Due to its low abundance, and despite the sensitivity of NGS, acquiring enough cfDNA by liquid biopsy for sequencing usually necessitates extracting large, sometimes variable, volumes (17). Some strategies suggest tackling this challenge through amplification rather than increasing sample volume, for example, by Phi29 DNA polymerase-based rolling circle amplification (RCA) of ligated cfDNA fragments. Alternatively, commercial library preparation kits employ low cycle PCR using high-fidelity polymerases to minimize the risk of amplification bias.
In parallel to repair strategies, the incorporation of and improvements in magnetic bead technology have essentially removed centrifugation steps. This change has resulted in reduced sample loss during nucleic acid isolation from fresh frozen, FFPE, and liquid biopsy samples and damage to the nucleic acids by mechanical force.
A magnetic bead-based approach also enables the researcher to isolate DNA based on a size range that can be tailored to suit the specific experimental requirements. Modulating this target size range is achieved by adding various ratios of magnetic beads to the sample(s) and supports NGS library and PCR fragment clean-up, as well as dual size selection of libraries.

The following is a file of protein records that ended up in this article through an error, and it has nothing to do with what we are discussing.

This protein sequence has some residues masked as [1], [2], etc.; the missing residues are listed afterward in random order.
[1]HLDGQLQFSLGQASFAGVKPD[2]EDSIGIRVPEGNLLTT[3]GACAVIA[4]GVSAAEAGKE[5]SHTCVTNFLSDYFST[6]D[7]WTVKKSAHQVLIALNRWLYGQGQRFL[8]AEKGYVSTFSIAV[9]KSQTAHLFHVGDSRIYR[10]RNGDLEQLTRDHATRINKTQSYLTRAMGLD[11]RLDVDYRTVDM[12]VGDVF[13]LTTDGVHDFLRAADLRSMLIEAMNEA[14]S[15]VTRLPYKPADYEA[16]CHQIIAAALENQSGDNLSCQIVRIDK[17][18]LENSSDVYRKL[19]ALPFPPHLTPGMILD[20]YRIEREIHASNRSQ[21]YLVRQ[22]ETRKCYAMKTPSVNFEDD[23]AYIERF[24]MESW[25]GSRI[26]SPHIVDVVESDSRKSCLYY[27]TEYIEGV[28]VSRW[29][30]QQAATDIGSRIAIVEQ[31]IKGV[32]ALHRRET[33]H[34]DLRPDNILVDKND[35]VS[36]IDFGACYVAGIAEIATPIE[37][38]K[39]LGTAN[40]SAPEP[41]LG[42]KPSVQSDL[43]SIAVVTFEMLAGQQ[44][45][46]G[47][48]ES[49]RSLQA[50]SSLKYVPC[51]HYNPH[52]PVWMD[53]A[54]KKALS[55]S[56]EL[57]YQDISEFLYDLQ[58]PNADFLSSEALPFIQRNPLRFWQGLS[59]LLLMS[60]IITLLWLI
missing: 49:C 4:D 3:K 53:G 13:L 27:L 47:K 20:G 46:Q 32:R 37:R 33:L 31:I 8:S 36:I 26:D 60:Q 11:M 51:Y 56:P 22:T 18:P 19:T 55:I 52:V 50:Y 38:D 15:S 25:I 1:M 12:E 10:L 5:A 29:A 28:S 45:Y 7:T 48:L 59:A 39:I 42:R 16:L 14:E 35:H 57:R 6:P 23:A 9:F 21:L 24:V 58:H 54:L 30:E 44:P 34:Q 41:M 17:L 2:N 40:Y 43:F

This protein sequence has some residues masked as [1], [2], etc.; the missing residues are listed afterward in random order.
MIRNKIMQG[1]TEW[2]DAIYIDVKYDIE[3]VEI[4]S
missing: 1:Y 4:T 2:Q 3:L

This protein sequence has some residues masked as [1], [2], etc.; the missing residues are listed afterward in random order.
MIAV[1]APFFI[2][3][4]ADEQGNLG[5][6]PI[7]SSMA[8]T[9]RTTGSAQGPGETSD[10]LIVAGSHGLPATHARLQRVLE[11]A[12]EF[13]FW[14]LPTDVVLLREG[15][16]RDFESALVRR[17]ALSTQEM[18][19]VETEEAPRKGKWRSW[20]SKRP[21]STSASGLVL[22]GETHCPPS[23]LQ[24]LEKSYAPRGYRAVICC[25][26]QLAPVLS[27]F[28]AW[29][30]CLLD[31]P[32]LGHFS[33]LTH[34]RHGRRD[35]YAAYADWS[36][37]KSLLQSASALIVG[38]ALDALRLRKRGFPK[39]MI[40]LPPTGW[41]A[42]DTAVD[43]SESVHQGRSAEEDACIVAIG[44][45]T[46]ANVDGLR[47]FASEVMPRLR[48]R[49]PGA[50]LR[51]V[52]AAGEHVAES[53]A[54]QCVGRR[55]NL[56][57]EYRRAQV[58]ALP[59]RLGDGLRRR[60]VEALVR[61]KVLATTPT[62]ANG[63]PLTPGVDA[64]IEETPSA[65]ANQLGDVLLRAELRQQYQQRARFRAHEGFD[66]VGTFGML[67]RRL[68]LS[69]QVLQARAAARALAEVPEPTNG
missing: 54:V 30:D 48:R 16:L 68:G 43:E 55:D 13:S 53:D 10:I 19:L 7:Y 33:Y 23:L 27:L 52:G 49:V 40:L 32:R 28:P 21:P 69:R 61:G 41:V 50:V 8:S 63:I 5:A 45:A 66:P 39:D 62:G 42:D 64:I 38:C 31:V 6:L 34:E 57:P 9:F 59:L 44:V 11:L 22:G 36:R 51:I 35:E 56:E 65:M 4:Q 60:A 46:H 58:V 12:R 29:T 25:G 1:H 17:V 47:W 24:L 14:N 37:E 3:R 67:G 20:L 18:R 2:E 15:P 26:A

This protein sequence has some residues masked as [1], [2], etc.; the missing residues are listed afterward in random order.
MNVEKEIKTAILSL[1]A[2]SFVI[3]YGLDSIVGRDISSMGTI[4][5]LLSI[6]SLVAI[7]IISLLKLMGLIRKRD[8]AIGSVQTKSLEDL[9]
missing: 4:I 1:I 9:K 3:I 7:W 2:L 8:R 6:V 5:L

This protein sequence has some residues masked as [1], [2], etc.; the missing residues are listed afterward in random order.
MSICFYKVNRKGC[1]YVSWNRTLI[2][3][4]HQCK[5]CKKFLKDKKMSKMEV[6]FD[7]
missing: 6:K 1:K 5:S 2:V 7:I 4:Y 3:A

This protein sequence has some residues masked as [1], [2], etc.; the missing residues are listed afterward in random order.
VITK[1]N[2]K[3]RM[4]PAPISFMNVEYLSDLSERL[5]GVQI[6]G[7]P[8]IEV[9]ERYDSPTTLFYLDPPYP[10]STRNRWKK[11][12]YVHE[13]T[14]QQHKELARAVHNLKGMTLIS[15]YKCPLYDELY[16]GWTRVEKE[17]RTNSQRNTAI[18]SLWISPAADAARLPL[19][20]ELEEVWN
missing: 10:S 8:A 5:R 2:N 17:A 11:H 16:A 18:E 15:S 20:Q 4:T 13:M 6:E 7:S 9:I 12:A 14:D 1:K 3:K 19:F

Surface chemistry options also enables researchers to use magnetic beads to specifically isolate and extract mRNA for downstream applications, such as RNA-seq, real-time qPCR, microarrays, affinity purification, primer extension, and subtractive hybridization.
These improvements to the workflow enable the extraction and assessment of low input library preparations from any sample, but particularly FFPE and liquid biopsy. This would be a considerable challenge by any other method, and enables reliable whole exome sequencing and targeted panel sequencing applications for a greater range of samples.
The path forward for fresh frozen, FFPE, and liquid biopsy samples
While liquid biopsy is beginning to revolutionize oncology, there remains a clear need to analyze fresh frozen and FFPE samples in many medical fields. To meet this need, and obtain samples with the quality necessary for sensitive downstream applications, deparaffinization, un-crosslinking, contaminant removal, nucleic acid degradation, purity, and library amplification all require consideration.